Cablegate: Sw China: Self-Immolation Case in Chengdu Highlights

DE RUEHCN #0313/01 3520917
P 180917Z DEC 09




E.O. 12958: N/A

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1. (U) This message is sensitive but unclassified. Not for
Internet distribution.

2. (SBU) Summary. Three recent cases in southwest China --
including a high-profile case where a Chengdu citizen set fire
to herself to protest a demolition of a property -- illustrate
how Chinese citizens here have been reacting with anger to a
lack of limits on the government's ability to expropriate and
resell land for the "public interest." Often, the compensation
is only a fraction of what they would have received by selling
the land themselves. Netizens reactions to the Chengdu
self-immolation case were so strong that the government was
forced to join in a public debate about clarifying contradictory
laws and regulations on land use rights. Two other recent SW
China land use cases also highlight the often corrupt nexus
between local governments and real estate developers, as well as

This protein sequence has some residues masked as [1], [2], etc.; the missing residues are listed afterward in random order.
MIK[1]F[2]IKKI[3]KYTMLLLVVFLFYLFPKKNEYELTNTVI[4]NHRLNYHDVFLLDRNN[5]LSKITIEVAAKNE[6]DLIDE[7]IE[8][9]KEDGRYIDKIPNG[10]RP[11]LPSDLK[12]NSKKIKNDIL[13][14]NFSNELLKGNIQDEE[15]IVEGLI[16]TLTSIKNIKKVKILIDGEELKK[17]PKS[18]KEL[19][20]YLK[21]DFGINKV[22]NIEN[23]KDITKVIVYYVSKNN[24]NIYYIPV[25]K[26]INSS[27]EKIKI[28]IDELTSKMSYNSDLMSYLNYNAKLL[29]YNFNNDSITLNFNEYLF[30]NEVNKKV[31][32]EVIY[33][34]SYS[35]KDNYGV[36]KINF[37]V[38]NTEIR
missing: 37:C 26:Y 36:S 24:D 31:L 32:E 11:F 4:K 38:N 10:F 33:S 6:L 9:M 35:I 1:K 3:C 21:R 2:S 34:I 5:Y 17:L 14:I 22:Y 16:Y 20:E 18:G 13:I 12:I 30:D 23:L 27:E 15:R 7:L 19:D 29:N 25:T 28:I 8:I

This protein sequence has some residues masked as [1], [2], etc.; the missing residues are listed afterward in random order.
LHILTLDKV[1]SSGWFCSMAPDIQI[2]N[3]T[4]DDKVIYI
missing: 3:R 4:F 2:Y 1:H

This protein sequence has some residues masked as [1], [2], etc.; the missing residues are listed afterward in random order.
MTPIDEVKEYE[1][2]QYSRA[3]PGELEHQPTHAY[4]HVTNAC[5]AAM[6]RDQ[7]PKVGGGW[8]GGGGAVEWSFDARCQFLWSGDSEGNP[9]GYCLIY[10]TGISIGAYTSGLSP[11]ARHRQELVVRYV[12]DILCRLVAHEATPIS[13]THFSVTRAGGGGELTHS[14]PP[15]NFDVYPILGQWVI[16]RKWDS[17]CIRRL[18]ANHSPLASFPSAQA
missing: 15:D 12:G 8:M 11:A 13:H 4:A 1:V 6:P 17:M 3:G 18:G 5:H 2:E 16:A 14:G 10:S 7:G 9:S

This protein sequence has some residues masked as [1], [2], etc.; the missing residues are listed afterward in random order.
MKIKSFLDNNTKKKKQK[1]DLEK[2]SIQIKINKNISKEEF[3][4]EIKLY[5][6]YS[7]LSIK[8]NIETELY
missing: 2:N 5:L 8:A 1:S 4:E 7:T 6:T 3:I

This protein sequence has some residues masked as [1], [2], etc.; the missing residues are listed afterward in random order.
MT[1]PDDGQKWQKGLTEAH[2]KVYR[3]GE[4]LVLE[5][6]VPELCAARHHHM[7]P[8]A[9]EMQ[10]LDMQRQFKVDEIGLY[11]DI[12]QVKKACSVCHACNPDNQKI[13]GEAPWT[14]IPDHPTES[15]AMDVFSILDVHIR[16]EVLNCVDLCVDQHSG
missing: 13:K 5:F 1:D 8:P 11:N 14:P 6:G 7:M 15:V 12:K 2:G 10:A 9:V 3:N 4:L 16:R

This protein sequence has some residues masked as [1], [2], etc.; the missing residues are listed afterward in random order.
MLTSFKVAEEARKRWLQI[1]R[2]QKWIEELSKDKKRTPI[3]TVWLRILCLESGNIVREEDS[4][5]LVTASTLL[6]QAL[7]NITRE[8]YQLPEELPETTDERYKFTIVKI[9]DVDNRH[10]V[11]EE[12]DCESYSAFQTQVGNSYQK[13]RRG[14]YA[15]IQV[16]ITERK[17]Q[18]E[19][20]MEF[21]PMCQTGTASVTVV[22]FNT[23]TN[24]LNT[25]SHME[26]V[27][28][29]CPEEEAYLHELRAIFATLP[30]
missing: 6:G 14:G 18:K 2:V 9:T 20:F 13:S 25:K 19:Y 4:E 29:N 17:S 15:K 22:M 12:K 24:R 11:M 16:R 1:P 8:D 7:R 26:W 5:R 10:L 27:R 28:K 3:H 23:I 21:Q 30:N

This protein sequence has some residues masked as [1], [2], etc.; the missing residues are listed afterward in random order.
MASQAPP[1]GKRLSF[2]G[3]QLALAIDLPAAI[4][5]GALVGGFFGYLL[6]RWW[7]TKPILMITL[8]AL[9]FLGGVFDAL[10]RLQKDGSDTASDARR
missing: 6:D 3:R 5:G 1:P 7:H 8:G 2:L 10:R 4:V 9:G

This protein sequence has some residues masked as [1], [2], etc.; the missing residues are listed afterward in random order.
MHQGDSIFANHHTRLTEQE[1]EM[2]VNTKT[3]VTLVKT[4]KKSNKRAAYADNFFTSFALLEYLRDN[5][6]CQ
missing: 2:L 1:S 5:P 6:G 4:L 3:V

how citizens -- in the absence of a democratic system and strong
rule of law -- end up protesting in the streets instead of, e.g.
participating in zoning meetings or suing the government, as
occurs in the United States. End Summary.

Introduction: Some Whys and Problems

with Below-Market-Price Sale of Land in China


3. (U) In theory, all land in China today is owned by the state
in towns, and by farmers' collectives in the countryside. In
practice, however, the sale of land-use rights in China has
allowed land to be, in effect, privatized, a November 24
analysis by UK bank Standard Chartered states. The bank
analysis suggests that local governments in China often sell
land-use rights at less than market value for three reasons: 1)
corruption, with local officials being bribed with, e.g. free
apartments; 2) lack of limits on the government's ability to
expropriate land, including no system for judicial review to
help define what is "public interest" (gonggong liyi); and 3)
local officials tend, at least for industrial land, to be less
interested in the proceeds of the sale of land-use rights than
the employment and increased tax base derived from new

4. (U) Beyond the issue of taxpayers, collectively, suffering
losses when the government sells land at below-market prices, is
the issue of governments re-selling land expropriated from
existing land-use rights holders. All too often, these existing
rights-holders often receive only a fraction of the actual
revenues earned by the government in the sale. These former
land-use rights holders become disgruntled because the